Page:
I wouldn’t necessarily look forward to long form concept albums (they very rarely hold up in my opinion), but I do like that albums have themes that tie the songs together.

      • byrd36 says:

        I still listen to CDs in the car and work van but for the most part it’s all about the ipod. Even though I have over 20 meticulously constructed playlists, I rarely play them. It’s an artist and album at a time, usually. The songs that I find myself skipping, which are few, I just leave off the ipod. Then when I hear them on the CD it’s like having a new song again 🙂 EPs are OK too, but I find singles pretty useless.

  2. Ray says:

    HAHAA YEAH!!! That was really great, right in my favorite style, and it was free. Plus the band was kind enough to recommend three more good listens. Just got back from a track meet in Bankok and damn, I have a ton of homework to make up just from missing 4 days. I’ve been looking for good full-lengths to listen to while working 🙂

    • Islander says:

      Dude, track plus music plus school? You got your hands full!

      • Ray says:

        oh yeah, tell me about it… and it’s even more than you think it is. Private school in Taiwan? That’s insanity, plus in the local culture A=average, B=bad, C=crap, and D=death. So you can see, no one get’s F’s because they get killed by their parents or commit suicide when they reach D, or in some cases B.

  3. Utmu says:

    I hope full albums don’t become a thing of the past, I enjoy collecting them. I mean I do listen to the music 7/10 times on my iPod (that doesn’t include YouTube, which I use to find more bands), but I enjoy CDs, it’s like a badge, or something like that. Plus if your computer goes kaput, then you have the CDs to back up the music you lost.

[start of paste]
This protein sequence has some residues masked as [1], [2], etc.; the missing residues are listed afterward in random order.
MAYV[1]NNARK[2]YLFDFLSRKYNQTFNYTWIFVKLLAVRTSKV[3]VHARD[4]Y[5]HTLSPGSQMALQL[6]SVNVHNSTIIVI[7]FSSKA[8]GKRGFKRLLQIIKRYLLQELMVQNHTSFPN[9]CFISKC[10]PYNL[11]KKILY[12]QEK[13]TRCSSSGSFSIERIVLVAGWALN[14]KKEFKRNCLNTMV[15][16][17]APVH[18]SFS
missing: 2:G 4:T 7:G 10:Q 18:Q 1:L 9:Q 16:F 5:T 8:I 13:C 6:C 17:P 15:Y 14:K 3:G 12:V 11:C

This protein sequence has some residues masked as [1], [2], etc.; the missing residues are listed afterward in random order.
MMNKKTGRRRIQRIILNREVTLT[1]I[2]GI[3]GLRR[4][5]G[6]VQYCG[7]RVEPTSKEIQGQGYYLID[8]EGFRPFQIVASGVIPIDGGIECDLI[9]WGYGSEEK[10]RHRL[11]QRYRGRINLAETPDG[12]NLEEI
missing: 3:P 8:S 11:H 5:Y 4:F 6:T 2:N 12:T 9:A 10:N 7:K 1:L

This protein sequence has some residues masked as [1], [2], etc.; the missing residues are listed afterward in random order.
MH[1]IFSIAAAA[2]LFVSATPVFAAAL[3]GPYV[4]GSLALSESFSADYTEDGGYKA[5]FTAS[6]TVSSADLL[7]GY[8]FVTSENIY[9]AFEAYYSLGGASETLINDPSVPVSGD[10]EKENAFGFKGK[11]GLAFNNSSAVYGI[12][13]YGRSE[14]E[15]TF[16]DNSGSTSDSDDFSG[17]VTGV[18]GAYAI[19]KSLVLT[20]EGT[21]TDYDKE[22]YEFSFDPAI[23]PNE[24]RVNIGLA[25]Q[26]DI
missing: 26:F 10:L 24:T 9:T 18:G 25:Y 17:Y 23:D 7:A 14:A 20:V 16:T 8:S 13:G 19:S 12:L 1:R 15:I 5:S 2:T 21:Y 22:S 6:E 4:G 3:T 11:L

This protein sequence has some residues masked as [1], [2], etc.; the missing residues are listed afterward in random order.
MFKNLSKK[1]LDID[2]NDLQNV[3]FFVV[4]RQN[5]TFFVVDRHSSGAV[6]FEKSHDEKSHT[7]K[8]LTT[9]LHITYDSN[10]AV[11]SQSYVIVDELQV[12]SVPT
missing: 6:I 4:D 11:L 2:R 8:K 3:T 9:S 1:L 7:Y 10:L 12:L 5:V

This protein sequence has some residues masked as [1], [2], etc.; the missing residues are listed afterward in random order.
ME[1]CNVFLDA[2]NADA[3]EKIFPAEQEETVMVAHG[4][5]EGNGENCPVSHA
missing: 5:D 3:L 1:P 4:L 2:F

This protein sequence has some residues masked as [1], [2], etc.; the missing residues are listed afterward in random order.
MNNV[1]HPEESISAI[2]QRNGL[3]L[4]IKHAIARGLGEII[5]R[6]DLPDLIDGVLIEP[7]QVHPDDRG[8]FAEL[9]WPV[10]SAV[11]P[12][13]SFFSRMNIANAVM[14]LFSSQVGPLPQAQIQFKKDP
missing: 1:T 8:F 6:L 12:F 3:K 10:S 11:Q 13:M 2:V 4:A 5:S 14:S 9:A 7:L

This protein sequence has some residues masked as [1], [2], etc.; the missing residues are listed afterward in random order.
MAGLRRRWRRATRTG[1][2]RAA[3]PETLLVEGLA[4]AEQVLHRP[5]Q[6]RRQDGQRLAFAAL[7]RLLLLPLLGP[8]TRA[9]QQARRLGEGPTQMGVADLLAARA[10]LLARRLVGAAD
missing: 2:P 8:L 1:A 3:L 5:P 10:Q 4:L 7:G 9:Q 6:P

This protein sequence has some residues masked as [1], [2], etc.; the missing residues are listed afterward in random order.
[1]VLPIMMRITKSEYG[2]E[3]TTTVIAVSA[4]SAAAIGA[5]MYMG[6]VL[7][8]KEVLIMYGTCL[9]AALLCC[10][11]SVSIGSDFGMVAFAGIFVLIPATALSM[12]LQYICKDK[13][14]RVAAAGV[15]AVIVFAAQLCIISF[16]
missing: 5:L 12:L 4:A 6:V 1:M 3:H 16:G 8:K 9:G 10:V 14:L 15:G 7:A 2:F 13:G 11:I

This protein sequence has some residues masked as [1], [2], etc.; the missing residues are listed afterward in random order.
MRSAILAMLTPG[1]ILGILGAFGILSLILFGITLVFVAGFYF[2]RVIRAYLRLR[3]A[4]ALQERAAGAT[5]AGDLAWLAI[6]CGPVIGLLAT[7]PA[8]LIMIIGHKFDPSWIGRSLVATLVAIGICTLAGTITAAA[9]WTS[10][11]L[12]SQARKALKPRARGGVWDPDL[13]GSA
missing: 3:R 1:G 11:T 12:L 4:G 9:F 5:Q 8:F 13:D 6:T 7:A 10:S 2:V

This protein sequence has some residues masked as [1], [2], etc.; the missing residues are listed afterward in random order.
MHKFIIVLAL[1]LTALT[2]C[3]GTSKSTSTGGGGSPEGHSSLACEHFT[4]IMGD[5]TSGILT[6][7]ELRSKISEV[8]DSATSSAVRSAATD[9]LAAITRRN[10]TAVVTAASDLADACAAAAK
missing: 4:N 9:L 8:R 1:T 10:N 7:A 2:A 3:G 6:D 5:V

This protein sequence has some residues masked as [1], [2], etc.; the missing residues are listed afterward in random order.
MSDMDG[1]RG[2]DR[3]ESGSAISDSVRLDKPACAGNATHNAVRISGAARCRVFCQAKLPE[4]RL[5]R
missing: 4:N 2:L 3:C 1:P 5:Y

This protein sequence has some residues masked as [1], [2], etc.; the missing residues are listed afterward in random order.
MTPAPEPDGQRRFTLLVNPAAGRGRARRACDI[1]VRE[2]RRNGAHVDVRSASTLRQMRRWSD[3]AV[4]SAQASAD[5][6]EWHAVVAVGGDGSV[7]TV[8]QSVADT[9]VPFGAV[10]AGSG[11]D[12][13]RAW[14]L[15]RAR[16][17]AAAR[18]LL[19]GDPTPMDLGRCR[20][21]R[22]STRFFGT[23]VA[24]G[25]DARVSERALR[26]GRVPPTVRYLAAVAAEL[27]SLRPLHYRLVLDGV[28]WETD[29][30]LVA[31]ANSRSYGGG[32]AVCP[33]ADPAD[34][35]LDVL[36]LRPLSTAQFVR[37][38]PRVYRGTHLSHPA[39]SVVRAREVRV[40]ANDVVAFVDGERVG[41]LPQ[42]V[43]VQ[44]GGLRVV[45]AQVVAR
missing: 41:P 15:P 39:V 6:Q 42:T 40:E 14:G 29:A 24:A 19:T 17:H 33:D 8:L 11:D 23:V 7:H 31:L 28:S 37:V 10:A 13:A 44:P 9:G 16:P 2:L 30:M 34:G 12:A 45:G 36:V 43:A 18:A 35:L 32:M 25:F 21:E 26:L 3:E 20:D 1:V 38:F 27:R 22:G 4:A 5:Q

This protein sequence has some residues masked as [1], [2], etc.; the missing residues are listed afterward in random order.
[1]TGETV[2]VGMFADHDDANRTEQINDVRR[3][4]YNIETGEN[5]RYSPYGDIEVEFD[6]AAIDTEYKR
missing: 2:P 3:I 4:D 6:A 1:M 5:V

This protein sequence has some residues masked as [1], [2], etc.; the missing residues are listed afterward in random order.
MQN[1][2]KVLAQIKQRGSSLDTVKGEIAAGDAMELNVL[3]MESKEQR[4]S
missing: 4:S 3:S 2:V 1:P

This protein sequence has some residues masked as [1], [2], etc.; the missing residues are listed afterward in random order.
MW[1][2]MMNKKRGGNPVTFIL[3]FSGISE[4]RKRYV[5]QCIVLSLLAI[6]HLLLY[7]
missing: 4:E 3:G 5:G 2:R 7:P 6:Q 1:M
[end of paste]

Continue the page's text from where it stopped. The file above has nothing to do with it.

• Islander says:

      As I’ve said before, I’m the same way, and for basically the same reasons. I like having physical CDs. I usually buy them even when I’ve got review copies in digital form. I like having physical artwork and lyrics (even if I can’t hear them) on the booklet inserts, and I have a lingering distrust of computers. A complete meltdown hasn’t happened to me yet, and I do back up the music, but I’d still rather have the CD collection as a safety net. On the other hand, I make good money and can afford the luxury of collecting CDs, and I know many people can’t.

  4. Rob K. says:

    Kick ass! Between this and Mark Hawkin’s Solo album, I know exactly what I’ll be doing tomorrow. Lots of music to catch up on from just this week. Gonna sit back with some coffee and chill to music.

    I think the EP vs. Full-Length is a double edged sword. Sure we won’t have to wait as long for EP’s but that’s half the fun of Full-Length releases. The band dangling the carrot (so to speak) giving us teasers of songs, or set a very limited amount of time that they’ll allow a stream. I agree very few bands have albums you can listen to all the way through without skipping songs. But EP’s leave a bit to be desired, in my opinion. I wanted Beneath the Massacre’s Mairee Noir to be a full-length. It kicked ass, but I scoffed at Elliot and Justin for putting out such a cock tease of brutality.

    • Islander says:

      I go back and forth on the EP v LP thing. If I really like what a band is doing, then I’m greedy enough to want more of it (a full-length’s worth of music). On the other hand, I’m an impatient fucker, and so I like getting new music faster from the bands I like. More frequent EP releases, or at least EPs in between LPs, are one way to pull that off. And on the third hand, as I said in the post, I think some bands just don’t have enough good material to fill up a full-length but stretch to do it anyway.